Some adventurers have spread rumors that the coral masher can be successfully attacked by positioning oneself directly in front of or beneath the creature. This is poor advice; the masher can maneuver much faster than humanoid attackers, and it can twist or roll to injure its attackers.
The coral masher’s poison is very complex; no known antidote exists, save such spells as neutralize poison. For this reason, the coral masher is harassed now and again for its venom.
The verme is the largest of fish, yet another wonder of the undersea world. It resembles a giant catfish, except that it has large, thick, slime-covered scales and hundreds of long, needle-like teeth. It is yellow along its belly, with its flanks dark brown shading to a mottled green-and-brown back.
Although the verme is gigantically long, it is flattish along its belly, and wider than it is high. This enables it to lurk on the bottom and swim in reasonably shallow rivers.
The verme is a voracious carnivore, eating two tons of meat each day to sustain itself. Should a character attempt speak with animals spell on a verme, the fish will express no surprise that it is being spoken to. Indeed, it will only grow irritated that someone is keeping it from eating its fill.
Combat: A verme’s head is covered with a thick bone plate, giving it an AC of 3. The body is AC 8.
A verme swallows any opponent under 12 feet tall should it score a hit. It tries to swallow those characters who are attacking its head before maneuvering to reach those beating on its sides. The victim suffers 3d8+4 points of damage upon being swallowed, and an additional 2d8 points each round thereafter. No matter how many points of damage a creature inside a verme has suffered, it dies in six rounds and dissolve. On the bright side, a verme is AC 10 when attacked from the inside.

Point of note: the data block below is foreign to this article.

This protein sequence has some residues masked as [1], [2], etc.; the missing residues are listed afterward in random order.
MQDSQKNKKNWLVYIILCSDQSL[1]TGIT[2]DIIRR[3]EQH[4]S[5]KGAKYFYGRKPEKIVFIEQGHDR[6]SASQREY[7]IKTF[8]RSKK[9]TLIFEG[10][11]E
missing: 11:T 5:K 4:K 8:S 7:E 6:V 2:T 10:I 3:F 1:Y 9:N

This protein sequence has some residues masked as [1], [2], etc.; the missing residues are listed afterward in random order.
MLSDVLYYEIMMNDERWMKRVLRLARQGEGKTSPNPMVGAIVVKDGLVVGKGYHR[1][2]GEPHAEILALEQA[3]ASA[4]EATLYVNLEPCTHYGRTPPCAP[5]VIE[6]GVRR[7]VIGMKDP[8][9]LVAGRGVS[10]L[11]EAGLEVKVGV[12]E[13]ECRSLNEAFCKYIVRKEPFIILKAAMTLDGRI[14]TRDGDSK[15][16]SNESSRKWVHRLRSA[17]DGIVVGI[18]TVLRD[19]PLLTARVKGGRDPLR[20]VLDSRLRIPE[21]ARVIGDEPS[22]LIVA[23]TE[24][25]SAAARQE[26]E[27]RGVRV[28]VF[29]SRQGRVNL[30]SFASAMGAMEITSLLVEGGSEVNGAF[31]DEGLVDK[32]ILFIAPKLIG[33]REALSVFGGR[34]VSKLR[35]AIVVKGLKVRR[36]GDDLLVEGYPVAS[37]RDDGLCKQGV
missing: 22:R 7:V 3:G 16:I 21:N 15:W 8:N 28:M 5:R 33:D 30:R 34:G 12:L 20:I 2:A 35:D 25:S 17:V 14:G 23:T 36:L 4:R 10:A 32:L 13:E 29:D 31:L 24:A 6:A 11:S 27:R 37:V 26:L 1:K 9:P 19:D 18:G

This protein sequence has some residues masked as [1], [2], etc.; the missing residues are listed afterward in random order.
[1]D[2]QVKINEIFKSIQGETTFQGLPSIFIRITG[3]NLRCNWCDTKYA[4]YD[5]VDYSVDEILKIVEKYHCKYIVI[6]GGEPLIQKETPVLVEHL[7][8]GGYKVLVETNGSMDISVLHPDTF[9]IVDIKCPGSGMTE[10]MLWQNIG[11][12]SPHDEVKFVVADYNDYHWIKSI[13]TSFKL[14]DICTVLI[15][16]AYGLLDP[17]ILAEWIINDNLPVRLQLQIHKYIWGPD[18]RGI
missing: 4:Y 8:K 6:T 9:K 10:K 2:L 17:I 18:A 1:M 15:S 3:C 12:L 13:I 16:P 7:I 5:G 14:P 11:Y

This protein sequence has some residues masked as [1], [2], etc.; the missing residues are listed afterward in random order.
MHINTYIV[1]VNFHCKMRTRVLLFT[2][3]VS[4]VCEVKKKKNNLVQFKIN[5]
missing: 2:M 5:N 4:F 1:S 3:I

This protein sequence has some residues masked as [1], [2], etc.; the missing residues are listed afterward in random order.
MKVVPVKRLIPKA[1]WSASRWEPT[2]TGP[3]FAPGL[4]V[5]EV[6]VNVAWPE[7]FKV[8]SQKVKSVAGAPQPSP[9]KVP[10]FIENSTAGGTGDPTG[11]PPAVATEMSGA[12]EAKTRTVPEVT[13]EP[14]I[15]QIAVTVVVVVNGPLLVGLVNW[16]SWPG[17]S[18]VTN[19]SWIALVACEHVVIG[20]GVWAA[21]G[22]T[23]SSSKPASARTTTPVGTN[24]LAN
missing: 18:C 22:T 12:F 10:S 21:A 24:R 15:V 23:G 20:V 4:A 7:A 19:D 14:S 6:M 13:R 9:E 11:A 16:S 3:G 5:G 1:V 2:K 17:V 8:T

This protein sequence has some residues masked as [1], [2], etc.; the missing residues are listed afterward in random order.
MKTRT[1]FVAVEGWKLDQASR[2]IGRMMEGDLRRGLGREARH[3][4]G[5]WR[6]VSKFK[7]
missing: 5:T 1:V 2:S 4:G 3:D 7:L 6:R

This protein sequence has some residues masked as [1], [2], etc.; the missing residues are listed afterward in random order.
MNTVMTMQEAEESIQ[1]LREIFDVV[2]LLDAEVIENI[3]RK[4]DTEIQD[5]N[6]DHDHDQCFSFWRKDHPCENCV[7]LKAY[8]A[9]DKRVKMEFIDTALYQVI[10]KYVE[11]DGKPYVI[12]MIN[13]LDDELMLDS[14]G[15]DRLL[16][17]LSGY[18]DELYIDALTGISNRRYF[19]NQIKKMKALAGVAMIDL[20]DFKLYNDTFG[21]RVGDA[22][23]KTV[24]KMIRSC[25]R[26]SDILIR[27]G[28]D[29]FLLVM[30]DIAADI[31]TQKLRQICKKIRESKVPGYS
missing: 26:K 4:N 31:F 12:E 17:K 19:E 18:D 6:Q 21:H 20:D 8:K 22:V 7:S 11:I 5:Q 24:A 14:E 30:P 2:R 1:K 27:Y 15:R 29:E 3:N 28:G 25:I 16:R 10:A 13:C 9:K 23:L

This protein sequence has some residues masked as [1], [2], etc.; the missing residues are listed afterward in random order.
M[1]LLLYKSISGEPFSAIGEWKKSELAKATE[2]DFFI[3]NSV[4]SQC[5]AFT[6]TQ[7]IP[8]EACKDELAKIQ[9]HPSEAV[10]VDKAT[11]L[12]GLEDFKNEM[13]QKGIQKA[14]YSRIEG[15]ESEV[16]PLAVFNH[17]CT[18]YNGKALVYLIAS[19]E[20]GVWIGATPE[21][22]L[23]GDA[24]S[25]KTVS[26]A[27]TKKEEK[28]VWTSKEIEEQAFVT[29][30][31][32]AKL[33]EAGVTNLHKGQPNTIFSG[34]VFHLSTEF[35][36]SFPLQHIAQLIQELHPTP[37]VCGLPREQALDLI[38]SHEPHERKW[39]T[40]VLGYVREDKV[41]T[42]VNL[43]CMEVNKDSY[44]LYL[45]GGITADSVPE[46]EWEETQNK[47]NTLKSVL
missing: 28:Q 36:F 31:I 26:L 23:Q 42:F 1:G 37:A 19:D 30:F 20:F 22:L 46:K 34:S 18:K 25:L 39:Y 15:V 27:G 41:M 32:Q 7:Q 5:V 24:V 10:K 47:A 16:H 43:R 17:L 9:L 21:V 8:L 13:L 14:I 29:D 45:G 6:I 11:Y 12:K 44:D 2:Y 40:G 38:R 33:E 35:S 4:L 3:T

The monster fish is able to upset almost any boat and ships of up to small galley size when hungry and seeking food.
Its thick, slime-covered scales make edged weapons almost useless. Such attacks inflict only 1 point of damage each blow. Fire-based attacks inflict half damage to the verme, unless an attack strikes the inside of the mouth or somewhere internally. In the latter case, the damage is enhanced, gaining a +1 bonus per die of damage.
Habitat/Society: Verme usually inhabit great rivers, but sometimes venture into saltwater. Regardless of the locale, it prefers warm water with an abundance of food, such as fish, reptiles, cattle, humans, or virtually anything else.
Because verme can swallow prey whole, even animals the size of water buffaloes, their stomachs can contain metallic or other indigestible material.
Ecology: A verme spells ecological disaster for whatever area it settles in. It can scour rivers clean of fish, or rid swamps of all water-borne life. Verme have destroyed the economies of entire city-states, just by roaming the waters upriver. A verme appearing in a city‘s waterways is a frightening prospect.
Adventuring parties occasionally hunt verme for their dorsal scales, which can be powdered and used as one ingredient in the ink for a shield spell. The scales from one verme can supply enough material for several dozen spells.
Last Modified: June 10, 2010, 11:56:54 GMT